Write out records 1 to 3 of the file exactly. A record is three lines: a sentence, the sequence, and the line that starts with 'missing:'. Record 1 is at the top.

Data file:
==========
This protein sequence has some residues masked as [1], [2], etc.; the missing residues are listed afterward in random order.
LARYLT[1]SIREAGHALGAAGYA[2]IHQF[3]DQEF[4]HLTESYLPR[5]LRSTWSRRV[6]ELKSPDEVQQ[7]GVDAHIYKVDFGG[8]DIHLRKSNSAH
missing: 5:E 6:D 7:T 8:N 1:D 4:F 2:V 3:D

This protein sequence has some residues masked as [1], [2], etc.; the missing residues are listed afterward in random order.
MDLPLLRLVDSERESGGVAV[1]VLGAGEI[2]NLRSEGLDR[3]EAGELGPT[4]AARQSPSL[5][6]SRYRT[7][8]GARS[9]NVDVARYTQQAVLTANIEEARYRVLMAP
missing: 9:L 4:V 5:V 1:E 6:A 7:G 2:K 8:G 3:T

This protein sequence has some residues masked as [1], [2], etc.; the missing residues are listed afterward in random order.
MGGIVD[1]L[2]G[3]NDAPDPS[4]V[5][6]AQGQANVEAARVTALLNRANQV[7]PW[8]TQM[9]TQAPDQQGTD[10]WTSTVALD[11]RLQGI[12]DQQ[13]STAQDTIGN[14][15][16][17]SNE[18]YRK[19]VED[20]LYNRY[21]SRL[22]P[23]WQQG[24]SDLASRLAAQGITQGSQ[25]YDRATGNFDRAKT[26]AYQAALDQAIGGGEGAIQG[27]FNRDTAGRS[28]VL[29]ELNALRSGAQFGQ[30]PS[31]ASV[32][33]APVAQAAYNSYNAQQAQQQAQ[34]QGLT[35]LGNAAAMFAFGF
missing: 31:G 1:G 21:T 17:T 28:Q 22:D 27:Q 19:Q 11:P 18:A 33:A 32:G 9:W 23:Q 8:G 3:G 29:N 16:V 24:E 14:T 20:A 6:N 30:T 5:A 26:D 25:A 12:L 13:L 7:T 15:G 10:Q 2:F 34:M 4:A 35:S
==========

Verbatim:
This protein sequence has some residues masked as [1], [2], etc.; the missing residues are listed afterward in random order.
LARYLT[1]SIREAGHALGAAGYA[2]IHQF[3]DQEF[4]HLTESYLPR[5]LRSTWSRRV[6]ELKSPDEVQQ[7]GVDAHIYKVDFGG[8]DIHLRKSNSAH
missing: 5:E 6:D 7:T 8:N 1:D 4:F 2:V 3:D

This protein sequence has some residues masked as [1], [2], etc.; the missing residues are listed afterward in random order.
MDLPLLRLVDSERESGGVAV[1]VLGAGEI[2]NLRSEGLDR[3]EAGELGPT[4]AARQSPSL[5][6]SRYRT[7][8]GARS[9]NVDVARYTQQAVLTANIEEARYRVLMAP
missing: 9:L 4:V 5:V 1:E 6:A 7:G 2:K 8:G 3:T

This protein sequence has some residues masked as [1], [2], etc.; the missing residues are listed afterward in random order.
MGGIVD[1]L[2]G[3]NDAPDPS[4]V[5][6]AQGQANVEAARVTALLNRANQV[7]PW[8]TQM[9]TQAPDQQGTD[10]WTSTVALD[11]RLQGI[12]DQQ[13]STAQDTIGN[14][15][16][17]SNE[18]YRK[19]VED[20]LYNRY[21]SRL[22]P[23]WQQG[24]SDLASRLAAQGITQGSQ[25]YDRATGNFDRAKT[26]AYQAALDQAIGGGEGAIQG[27]FNRDTAGRS[28]VL[29]ELNALRSGAQFGQ[30]PS[31]ASV[32][33]APVAQAAYNSYNAQQAQQQAQ[34]QGLT[35]LGNAAAMFAFGF
missing: 31:G 1:G 21:T 17:T 28:Q 22:D 27:Q 19:Q 11:P 18:A 33:A 32:G 9:W 23:Q 8:G 3:G 29:N 16:V 24:E 14:T 20:A 6:N 30:T 5:A 26:D 25:A 12:L 13:L 7:T 15:G 10:Q 2:F 34:M 4:A 35:S